8. Hahaha. I posted before reading any of the new content in this thread. First off, great looking hammers Conrad, can wait till I'm at the point where I can make one myself. Good on you guys for using leftovers. They are my favorite part of tday dinner, or most meals. Besides the obligatory turkey Sammy the day after, we take the turkey, gravy and veggies and thow them all together in a pie crust for a quick pot pie. Mmm. TP. I'll probably have to shovel tday morning as we will have 15-30 people coming, depending on how late it keeps snowing. Luckily they park they plow right next to our barn when they know it's going to snow in the area, so everyone should be able to make it here without a problem. The snow won't last long, another storm is coming Sunday, and it looks more like a fall rain vs another snow, so I'll be left with red mud soup to slodge around in. Yay!
  9. Just got done bringing the whole shop in under cover. We went from the middle of fire season to the middle of winter in 2 hours. Supposed to snow all of tomorrow and into Thanksgiving morning. They say it'll be 1-2 feet by the time it's done
  10. I currently do most of my work with a gas forge, but this drum works well enough for my experiments. Though it will make metal hot, I doubt the firepot is ideal. I'll work on that after my proof of concept. I'm not using a brake rotor, in fact I'm not sure what it was before I found it. It has 5 holes around the perimeter each about 3/4" in diameter. The open top that you see in the picture was closed with a plate, with what I believe was a cylindrical electric igniter mounted in the center. I had found old soot lining the inside of it when I found it, which is what made me think it'd be a good fire pot. I use it with a hair dryer, blown through dryer ducting with a gate valve on the end, 2.5 inch I think. The gate valve goes into the side of the barrel to the open space below the firepot. The hope is that the gate valve will be enough to control the airflow when the system is put together and I remove the blower entirely
  11. This is another problem I've come across, my thoughts were to put small chains hanging very close together in the door to reduce inflow of outside air while still allowing you to see what's going on in the forge. Having an opening behind the firepot for longer pieces would have to have a workaround as well, as any openings would change the flow of the draw. Also I immagine it would have to ramp up to get max airflow and would be a fuel hog if you had it on a "set and forget" setting instead of constantly adjusting airflow. I had seen Weygers forge early on when I was just starting out and had forgot about it until you mentioned it. Perhaps it planted the seed of the idea without my knowing. I'll need to pull out my copy of CMB and look it up again and see if/how he overcame some of the obstacles.
  12. Just saw your reply. I haven't built it yet as I realized I was spending more time working on a forge that may or may not work, vs spending the time forging. I ended up buying a second hand 1 burner chili forge for $200. So it's on the back burner for now. I have changed the design a bit for when i do get to it. To start, I realized that the long down draft before the chimney was going to have too much "drag" for a naturally drafted chimney. So it will have to be a side or top draft vs bottom draft. Also the washer/dryer frame I have that was to become the forge body was far from air tight, so all the excess air entering would have reduced the amount of draft i would have had. Current build is a 55 gal drum, with the lid set as a shelf 1/3 way up, fire pot set into lid. Still need to clay it to make it air tight, and to get another lid to make the chimney. Fire pot is 6in diameter, 2 3/4in deep with 5, 3/4 in holes in a star pattern around the sides. Works fine for charcoal with a blower, but still wondering how it'll work without one.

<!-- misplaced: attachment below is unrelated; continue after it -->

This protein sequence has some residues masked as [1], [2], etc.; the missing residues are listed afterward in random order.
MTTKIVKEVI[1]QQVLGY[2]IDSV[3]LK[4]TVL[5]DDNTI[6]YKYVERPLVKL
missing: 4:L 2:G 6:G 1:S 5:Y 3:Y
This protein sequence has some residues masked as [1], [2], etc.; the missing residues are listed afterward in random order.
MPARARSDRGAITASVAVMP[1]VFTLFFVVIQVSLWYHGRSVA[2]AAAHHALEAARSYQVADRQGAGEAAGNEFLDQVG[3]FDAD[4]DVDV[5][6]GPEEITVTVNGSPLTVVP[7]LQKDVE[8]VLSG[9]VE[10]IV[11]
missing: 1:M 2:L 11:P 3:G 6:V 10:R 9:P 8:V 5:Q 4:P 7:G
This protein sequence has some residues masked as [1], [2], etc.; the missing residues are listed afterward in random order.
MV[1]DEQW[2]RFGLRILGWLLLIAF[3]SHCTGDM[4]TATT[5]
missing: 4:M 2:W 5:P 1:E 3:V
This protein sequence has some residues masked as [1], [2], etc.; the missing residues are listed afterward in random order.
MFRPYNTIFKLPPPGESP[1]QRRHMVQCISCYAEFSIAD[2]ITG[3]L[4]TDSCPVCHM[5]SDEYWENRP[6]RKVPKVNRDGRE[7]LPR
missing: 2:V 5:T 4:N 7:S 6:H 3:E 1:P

13. It was more muscle memory than anything else, the dojo I was at as a kid made us do 20 minutes of rolling before every class, so I can't not roll like that without forcing it. Now I'm working on making hammer control into muscle memory. Good looking leaf blackegg, reminds me of the madrone trees we have out here.
  14. My parent made me take aikido for a few years as a kid, and the rolls they thought me have stayed with me, and saved me from injuries many times. The worst it saved me from was when I was riding my bike home from school, when a squirrel ran across the road, the cars going both ways stopped for the squirrel and missed it, only for the squirrel to run right under my front tire. Over the handle bars I go, without thinking I start to tuck in the air, landing on my shoulder with my momentum continuing the roll and before I knew I was falling, I was up and running along side of the car that had stopped for the squirrel. As I look back, the squirrel gets up and limps off, and my bike is a crumpled mess on the side of the road.
  15. No one said that. In fact, as someone who is only just now working on getting welds to set, you seem to have a really good grasp on the theory already. Now you need to put it into practice. As for other questions about forge welding, you may find that all of your questions, and any questions you have about the answers you found, have already been discussed here on iforgeiron. It may take a few days of digging through layers of bad puns and drifting conversations, but sometimes the drift is in your favor. You could find the Nugget of PW welding information that makes it all click in an "ID my anvil" post. You might also find a way to speed up your timeline of when you can start to put your theories to the test. Check out the JABOD forge threads on a way to make a forge at dirt cheap prices. Or the improvised anvil thread to see if you already have an anvil sitting in your garage. Just be sure to bring a meal and a notepad for notes, cuz this rabbit hole is DEEP.